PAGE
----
Seeing that this is about removing control and agency from women and that getting them to wear chastity belts would empower them (until they get abused into giving up the key) I doubt it.

  2. jrkrideau says

    Jury nullification is a great thing. Dr Henry Morgentaler almost made a career out of it in Canada while fighting the Canadian abortion law. He had three jury nullifications in Quebec alone and a number in other provinces.

  3. says

    A former state solicitor general Jonathan Mitchell, an architect of the current law, has said that women who want to avoid any unwanted pregnancy can simply not have sex.

    I hate this argument so deeply. It essentially proposes heterosexual women to practice lifelong celibacy. Or near lifelong celibacy for those women who want a small number of children at the right time.

    And this applies to majority of women, because very few women are willing to have a large number of children or have a child at any point in their lives.

    I wonder if Jonathan Mitchell is also willing to practice lifelong celibacy in his perfect dream world in which women do not have heterosexual sex unless they are trying to conceive. Or maybe he just wants women to be barefoot and constantly pregnant and confined in the kitchen.

  4. machintelligence says

    Well, Texas is big (pun intended) on teaching only abstinence as a method of birth control in schools. This results in Texas having not only the highest teen pregnancy rate in the nation, but also the highest rate of second pregnancy for teens.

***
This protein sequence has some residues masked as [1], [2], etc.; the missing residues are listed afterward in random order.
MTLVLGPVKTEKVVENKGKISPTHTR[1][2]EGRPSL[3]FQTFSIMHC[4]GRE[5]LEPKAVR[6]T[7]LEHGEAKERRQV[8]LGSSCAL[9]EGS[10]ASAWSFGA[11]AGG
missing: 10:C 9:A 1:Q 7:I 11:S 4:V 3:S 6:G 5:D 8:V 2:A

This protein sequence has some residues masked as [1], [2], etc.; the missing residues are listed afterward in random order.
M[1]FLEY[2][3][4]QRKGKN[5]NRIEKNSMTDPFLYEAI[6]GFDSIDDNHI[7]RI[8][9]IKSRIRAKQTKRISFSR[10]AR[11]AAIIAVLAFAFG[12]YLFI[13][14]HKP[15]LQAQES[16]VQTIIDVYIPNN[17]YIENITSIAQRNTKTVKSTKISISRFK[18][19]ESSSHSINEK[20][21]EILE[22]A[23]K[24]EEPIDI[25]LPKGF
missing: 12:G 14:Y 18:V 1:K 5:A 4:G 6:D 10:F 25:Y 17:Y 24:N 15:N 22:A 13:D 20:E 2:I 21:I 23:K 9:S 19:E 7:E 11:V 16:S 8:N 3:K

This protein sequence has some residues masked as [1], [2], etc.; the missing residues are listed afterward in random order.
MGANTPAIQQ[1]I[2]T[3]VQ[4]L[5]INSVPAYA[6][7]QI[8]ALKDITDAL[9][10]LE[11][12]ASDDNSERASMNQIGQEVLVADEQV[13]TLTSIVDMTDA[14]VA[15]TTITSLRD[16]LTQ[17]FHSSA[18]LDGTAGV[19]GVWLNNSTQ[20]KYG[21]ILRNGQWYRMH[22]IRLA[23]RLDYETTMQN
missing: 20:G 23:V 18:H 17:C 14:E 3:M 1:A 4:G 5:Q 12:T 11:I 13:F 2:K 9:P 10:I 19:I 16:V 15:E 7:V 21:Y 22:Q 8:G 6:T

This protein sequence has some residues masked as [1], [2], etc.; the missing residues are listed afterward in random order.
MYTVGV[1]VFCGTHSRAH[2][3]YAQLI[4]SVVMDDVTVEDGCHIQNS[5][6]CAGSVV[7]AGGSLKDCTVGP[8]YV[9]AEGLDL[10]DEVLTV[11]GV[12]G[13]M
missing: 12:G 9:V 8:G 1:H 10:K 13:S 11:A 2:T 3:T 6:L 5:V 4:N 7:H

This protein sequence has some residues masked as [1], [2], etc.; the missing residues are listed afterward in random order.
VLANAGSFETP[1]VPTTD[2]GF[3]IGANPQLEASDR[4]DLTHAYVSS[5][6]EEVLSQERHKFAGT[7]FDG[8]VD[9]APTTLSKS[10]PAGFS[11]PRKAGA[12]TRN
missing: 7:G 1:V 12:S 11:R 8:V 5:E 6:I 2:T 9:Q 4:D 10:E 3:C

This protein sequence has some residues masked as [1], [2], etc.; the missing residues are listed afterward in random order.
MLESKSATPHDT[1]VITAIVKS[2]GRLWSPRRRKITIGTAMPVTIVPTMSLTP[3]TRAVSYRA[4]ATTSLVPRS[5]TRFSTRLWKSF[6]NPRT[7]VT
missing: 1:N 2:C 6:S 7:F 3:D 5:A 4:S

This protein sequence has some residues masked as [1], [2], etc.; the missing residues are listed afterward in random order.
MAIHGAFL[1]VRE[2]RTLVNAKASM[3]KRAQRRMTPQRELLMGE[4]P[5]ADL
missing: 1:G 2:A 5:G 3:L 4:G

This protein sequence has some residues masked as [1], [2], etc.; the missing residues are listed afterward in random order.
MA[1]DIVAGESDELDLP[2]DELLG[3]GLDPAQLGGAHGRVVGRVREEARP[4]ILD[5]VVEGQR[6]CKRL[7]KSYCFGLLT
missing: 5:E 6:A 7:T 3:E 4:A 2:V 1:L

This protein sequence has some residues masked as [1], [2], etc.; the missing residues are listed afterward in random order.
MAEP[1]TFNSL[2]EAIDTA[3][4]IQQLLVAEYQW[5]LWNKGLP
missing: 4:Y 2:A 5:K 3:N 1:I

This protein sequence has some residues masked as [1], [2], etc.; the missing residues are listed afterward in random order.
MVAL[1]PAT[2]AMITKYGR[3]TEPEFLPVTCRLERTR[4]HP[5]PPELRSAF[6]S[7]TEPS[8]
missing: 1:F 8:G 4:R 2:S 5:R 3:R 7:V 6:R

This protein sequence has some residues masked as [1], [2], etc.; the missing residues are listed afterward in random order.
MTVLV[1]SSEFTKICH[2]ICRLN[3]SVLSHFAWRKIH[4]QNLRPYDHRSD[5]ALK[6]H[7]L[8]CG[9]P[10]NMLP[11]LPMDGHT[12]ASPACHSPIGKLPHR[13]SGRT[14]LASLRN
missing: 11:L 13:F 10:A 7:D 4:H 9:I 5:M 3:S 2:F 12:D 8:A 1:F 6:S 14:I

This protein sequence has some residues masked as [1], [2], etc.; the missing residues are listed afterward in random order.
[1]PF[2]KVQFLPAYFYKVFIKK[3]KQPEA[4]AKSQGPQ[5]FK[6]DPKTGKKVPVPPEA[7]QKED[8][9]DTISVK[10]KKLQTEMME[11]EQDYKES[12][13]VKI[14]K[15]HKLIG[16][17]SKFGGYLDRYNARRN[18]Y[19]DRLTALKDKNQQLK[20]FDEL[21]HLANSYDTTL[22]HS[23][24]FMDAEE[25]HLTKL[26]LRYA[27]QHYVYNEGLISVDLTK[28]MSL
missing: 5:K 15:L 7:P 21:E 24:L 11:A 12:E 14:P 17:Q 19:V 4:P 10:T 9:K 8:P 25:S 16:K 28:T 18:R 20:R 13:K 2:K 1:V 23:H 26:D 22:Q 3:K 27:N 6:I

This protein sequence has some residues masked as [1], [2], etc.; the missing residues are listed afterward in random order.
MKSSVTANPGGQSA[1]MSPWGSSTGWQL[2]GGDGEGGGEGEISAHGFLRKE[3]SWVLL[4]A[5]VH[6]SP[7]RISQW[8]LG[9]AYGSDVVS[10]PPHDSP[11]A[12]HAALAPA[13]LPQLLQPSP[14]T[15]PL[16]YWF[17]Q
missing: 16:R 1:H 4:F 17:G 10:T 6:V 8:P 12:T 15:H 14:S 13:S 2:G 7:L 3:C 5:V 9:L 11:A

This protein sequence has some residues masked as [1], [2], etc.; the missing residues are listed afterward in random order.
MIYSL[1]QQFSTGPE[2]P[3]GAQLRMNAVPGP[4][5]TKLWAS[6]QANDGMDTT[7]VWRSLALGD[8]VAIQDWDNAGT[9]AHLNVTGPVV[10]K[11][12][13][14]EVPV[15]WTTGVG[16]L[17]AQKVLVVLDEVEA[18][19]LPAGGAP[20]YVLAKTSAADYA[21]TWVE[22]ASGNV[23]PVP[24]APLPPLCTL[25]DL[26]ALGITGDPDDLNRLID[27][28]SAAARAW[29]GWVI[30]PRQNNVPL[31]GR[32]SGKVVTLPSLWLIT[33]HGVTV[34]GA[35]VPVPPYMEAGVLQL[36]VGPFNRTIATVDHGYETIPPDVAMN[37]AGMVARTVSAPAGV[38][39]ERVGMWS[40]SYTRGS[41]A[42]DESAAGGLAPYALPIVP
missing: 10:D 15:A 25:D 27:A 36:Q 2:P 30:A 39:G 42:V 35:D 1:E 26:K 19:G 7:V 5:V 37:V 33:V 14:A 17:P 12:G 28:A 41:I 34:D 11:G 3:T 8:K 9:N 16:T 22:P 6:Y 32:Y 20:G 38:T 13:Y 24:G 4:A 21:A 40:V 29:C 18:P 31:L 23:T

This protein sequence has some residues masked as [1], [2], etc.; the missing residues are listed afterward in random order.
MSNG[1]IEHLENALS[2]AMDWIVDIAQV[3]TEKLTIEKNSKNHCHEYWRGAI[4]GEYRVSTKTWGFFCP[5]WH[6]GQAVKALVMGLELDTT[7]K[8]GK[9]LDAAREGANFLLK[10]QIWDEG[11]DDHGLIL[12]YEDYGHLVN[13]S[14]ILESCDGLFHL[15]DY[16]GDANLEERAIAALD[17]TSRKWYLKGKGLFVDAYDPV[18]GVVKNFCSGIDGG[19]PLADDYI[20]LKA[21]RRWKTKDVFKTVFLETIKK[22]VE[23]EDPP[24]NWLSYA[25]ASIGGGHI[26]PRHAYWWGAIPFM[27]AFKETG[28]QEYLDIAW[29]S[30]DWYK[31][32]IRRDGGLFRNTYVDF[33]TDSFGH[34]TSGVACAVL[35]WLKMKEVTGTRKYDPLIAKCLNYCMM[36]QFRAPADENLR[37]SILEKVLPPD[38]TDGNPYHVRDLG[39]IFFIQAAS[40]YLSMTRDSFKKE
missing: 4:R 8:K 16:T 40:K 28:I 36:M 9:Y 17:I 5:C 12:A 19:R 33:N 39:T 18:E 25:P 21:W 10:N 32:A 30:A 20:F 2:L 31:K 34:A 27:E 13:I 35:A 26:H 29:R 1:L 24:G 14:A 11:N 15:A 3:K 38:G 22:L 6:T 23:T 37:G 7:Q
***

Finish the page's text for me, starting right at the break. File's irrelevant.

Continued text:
5. says

    It’s really sad that the christian right chose abortion as a wedge issue. Nobody cares about it until the 50s, when they were looking for other things than overt racism that they could get upset about. I guess it’s not possible that they would have chosen something else, like bowling shoes or sanitary processes, to get all heated up about.

  6. jrkrideau says

    @ 5 Mano Singham
    I had not been aware of that case of jury nullification.
    It probably did not get much play in the US media but it got so that it seemed like the Crown was losing a case once a week.

    I think they gave up because of embarrassment.

  7. jenorafeuer says

    Morgentaler was obviously not an uncontroversial figure up here either; among other things, when he got awarded the Order of Canada, some other prior recipients (including, unsurprisingly, at least one Catholic priest) actively said they were returning their awards in protest. And there is at least one province in the Maritimes where the easiest way to get an abortion still involves crossing provincial boundaries.

    Considering that the real rise of the Religious Right basically traces to the sequence of cases that built up to Bob Jones University v. United States, where Bob Jones University’s attempt to continue to get federal funding by ‘integrating’ (while still forbidding black students from living in on-campus housing and forbidding any inter-racial relationships) was treated as the blatant loophole abuse that it was… yeah, no, they couldn’t have chosen anything else.